Let’s play the YES game!

Experience and the contemporary cultural environment strongly suggest that there is every reason to be optimistic that a greater level of government investment in theatre will be rewarded. Because of the commitment and skills of theatre practitioners, the effect of NCEA Drama in schools and because of a still surging, general appetite amongst New Zealanders for New Zealand culture, the potential audience for theatre throughout New Zealand is huge and waiting to be tapped. When it finally is tapped, it will spur on an entertainment industry capable of, not only maintaining our invaluable international profile but one that continues to grow as a major export business.

But first, some history. In 1976, there were no less than nine fulltime, professional companies operating in Auckland, Tauranga, Wanganui, Palmerston North, Wellington, Christchurch and Dunedin. At least three of these also ran second, smaller companies, specializing in theatre in education, children’s theatre and/or lunch time theatre. There were literally hundreds of actors in fulltime employment in theatre.

A healthy television drama industry also aided viable careers to be pursued. But any actor or theatre worker would’ve told you then that theatre provided not only their spiritual sustenance but, more essentially, their bread and butter. Without a theatre to work in, writers, actors, directors and production crew, including – even especially – the best of them, flee to other occupations or other countries where a living income is more reliable.

There is hardly ever a case for employing people for the sake of it, but there is most definitely a case for recognizing the potential of an industry that has many times proved itself; and for growing and developing that industry by creating in it much better defined and more soundly structured career paths than exist now.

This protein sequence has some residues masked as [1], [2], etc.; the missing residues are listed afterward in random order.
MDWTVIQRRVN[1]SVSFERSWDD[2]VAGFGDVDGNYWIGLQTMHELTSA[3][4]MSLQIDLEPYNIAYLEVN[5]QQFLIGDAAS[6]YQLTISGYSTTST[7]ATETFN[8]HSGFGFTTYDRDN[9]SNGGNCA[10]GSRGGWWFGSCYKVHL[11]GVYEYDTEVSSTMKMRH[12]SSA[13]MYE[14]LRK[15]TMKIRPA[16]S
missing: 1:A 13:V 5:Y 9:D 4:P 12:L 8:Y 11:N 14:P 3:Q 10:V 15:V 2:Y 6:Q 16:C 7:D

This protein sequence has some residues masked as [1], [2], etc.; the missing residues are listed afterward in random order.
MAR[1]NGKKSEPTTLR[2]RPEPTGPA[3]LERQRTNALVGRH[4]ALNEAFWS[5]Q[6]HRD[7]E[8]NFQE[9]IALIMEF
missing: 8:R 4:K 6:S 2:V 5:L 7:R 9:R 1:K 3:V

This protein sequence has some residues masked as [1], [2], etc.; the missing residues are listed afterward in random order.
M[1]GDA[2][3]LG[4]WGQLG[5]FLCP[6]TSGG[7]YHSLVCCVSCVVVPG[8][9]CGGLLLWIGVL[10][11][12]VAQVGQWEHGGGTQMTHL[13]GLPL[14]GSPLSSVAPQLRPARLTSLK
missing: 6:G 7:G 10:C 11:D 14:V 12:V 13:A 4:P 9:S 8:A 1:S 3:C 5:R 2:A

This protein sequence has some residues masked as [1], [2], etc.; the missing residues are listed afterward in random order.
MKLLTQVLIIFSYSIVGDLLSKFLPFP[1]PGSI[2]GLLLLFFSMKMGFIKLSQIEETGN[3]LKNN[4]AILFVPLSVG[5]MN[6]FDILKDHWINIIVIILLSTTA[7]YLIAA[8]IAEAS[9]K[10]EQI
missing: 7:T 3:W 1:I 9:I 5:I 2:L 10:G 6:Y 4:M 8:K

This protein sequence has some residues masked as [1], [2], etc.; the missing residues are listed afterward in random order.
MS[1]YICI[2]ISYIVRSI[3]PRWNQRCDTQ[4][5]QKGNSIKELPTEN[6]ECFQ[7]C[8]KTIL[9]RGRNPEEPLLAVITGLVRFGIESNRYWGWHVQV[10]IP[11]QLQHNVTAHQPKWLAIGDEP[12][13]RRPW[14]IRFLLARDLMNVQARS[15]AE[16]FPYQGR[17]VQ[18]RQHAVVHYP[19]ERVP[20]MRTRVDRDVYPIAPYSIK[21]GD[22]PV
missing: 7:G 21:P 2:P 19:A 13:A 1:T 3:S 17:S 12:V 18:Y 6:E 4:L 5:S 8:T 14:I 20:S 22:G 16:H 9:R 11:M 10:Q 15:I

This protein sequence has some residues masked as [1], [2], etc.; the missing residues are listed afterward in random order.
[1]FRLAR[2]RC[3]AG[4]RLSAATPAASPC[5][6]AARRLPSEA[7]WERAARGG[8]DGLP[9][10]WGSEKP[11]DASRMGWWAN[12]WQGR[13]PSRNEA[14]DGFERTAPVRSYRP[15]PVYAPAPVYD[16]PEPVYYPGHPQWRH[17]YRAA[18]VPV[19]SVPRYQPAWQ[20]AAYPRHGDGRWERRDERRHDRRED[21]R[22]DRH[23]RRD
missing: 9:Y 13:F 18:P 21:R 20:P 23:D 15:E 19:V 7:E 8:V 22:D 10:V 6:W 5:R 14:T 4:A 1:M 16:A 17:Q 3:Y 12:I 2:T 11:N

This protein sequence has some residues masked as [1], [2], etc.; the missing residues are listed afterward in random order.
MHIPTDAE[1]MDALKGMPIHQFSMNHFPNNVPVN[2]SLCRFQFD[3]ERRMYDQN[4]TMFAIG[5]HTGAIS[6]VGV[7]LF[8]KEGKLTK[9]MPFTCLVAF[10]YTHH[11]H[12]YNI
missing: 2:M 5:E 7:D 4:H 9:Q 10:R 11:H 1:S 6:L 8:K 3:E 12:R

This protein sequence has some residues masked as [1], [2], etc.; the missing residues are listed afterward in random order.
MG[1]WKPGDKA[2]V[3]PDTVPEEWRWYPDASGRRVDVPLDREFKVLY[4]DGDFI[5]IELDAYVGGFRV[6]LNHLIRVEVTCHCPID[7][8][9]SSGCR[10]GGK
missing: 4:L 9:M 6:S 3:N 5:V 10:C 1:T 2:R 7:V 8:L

The era of a strong theatre industry, trained and developed dramatists, actors, directors and production workers.

As indicated earlier, very many of our most well known faces owe their success to the early opportunities provided to them by professional theatre. The same era produced The Arts Council, The New Zealand Drama School/Toi Whakaari and The New Zealand Film Commission. Tragically for many, after the onslaught of the narrowly focused free-market ideology that permeated government thinking in New Zealand during the eighties and nineties, the theatre industry was left in a sorry state. Funding was held at way below the inflation rate. Ticket prices soared and audiences shrunk. When the user-pays ideologues turned their gaze full bore on to the theatre, any show not doing raging business was enough for them to scream ‘waste’ and have their reason to slash funding from the company that staged it. This was a very harrowing period for a business that naturally swings between high and low box office returns.